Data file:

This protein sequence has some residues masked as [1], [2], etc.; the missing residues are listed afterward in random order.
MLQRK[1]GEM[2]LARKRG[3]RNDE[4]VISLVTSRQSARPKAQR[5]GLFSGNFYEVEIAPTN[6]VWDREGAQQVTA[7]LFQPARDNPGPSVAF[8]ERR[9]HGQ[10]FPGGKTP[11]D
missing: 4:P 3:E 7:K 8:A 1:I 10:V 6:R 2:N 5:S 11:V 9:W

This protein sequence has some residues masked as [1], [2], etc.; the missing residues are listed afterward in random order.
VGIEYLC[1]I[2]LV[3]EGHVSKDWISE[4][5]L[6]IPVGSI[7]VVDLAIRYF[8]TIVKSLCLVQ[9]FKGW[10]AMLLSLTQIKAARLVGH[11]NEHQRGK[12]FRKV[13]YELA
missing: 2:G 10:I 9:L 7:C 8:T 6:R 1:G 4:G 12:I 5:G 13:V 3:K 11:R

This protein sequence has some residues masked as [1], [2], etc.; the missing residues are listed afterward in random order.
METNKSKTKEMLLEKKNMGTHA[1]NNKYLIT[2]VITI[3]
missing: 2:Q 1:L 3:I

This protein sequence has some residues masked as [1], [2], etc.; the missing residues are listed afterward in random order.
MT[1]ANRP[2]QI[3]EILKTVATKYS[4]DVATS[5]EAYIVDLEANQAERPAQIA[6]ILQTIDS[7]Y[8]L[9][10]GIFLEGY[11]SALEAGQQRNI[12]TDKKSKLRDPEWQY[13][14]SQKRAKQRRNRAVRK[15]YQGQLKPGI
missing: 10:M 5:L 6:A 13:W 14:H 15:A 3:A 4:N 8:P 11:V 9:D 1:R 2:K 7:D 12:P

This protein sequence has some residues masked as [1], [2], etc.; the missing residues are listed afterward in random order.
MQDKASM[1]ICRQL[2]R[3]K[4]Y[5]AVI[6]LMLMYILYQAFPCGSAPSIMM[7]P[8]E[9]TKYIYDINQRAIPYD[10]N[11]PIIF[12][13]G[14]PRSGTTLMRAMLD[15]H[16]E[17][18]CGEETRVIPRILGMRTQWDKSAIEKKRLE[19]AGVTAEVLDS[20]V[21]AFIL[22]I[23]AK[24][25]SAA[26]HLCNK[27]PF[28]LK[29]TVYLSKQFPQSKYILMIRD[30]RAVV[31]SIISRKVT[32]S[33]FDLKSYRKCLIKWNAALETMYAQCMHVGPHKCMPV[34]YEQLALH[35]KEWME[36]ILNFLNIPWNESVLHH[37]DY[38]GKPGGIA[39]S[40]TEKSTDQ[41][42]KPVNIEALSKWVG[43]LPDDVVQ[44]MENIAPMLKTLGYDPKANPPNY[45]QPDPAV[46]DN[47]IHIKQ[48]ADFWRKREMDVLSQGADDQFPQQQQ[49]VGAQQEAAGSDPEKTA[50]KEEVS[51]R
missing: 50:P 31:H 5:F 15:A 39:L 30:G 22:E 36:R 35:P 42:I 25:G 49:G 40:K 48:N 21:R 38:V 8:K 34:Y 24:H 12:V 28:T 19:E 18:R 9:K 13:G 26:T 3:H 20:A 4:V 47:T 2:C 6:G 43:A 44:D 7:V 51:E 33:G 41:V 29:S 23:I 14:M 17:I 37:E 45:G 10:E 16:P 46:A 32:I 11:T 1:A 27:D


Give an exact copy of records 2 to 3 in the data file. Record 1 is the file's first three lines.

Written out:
This protein sequence has some residues masked as [1], [2], etc.; the missing residues are listed afterward in random order.
VGIEYLC[1]I[2]LV[3]EGHVSKDWISE[4][5]L[6]IPVGSI[7]VVDLAIRYF[8]TIVKSLCLVQ[9]FKGW[10]AMLLSLTQIKAARLVGH[11]NEHQRGK[12]FRKV[13]YELA
missing: 2:G 10:I 9:L 7:C 8:T 6:R 1:G 4:G 12:I 5:G 13:V 3:K 11:R

This protein sequence has some residues masked as [1], [2], etc.; the missing residues are listed afterward in random order.
METNKSKTKEMLLEKKNMGTHA[1]NNKYLIT[2]VITI[3]
missing: 2:Q 1:L 3:I